Our evenings look like evenings in most other homes, I suspect. There's homework, there's sports, there's music lesson, there's simply life. So Checkered and I juggle and borrow time from one activity to pay the next. We tag-team a lot, and somehow the kids get to school, and get home. We get to work and the house eventually gets clean. The dinner gets made and eaten. The dog gets walked. And we fall into bed each night thankful for our family, our lives, and even our busyness.
But sometimes in the midst of our nightly chaos, something or other gets overlooked. We've failed to make the next day's lunches. We've forgotten to do some of the homework. We've missed a bath or two. We've never thought to check the next day's calendar and have not shown up for very important appointments. We don't try to live this way - it just seems to be how we currently roll.
One night recently, while three of the kids studied for tests and Checkered and I quizzed them and took care of house chores, I remembered that my youngest child's October reading log was due, but it was fairly empty. In my naturally unruffled and calm demeanor I hollered, "Get your books and get in the living room NOW! We have to read!!!" (I will deny this when he will surely one day announce his hatred of reading.)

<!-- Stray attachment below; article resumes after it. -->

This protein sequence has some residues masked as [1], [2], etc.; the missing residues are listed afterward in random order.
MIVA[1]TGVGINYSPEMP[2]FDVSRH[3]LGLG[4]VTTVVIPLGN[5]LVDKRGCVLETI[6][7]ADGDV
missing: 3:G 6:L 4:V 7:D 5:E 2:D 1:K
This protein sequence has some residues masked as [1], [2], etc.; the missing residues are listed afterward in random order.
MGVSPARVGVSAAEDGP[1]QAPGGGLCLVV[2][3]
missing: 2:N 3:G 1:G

So my child and I cozied up together and plowed through the book, Dust for Dinner. We talked about what the Dust Bowl was and what it meant to families to lose their farms. We talked about Sponge Bob. We talked about the kids in 1st grade. We talked about what we should eat. And while we were having this intellectual reading time, another child of mine walked through the room and announced, "I think the dog pooped in here, but I don't see it." We all sniffed and agreed with his astute observation. Then we read another entire sentence of Dust for Dinner before another child of mine walked in and yelled, "Why do you boys always have to fart?! Is that all you ever do?!" That brought the other boys into the room and they began to brag about their farting prowess.
But then we all decided the puppy poop/boy farts odor was not diminishing and I was sitting in a veritable cloud. I started to sniff. It wasn't the dog. It wasn't some boy's backside. It was my reading partner's feet all cozily encased in socks.
"Child, when did you put these socks on?"
"The last time we went to church."
"But today is Wednesday and we went to church on Sunday."
"But you took a bath last night."
"Yes, and then I put my socks back on. These are my favorite pair of socks, so I sleep in them every night so I'll be ready for school in the morning."
72 hours and counting of straight sock wearing.
A cloud of noxious foot odor.
A's on those kids' tests the next day.
A completed October reading log.
Tons of laughter.
And a sneaky sock thief/fairy during the night.
Yes, that's how we roll.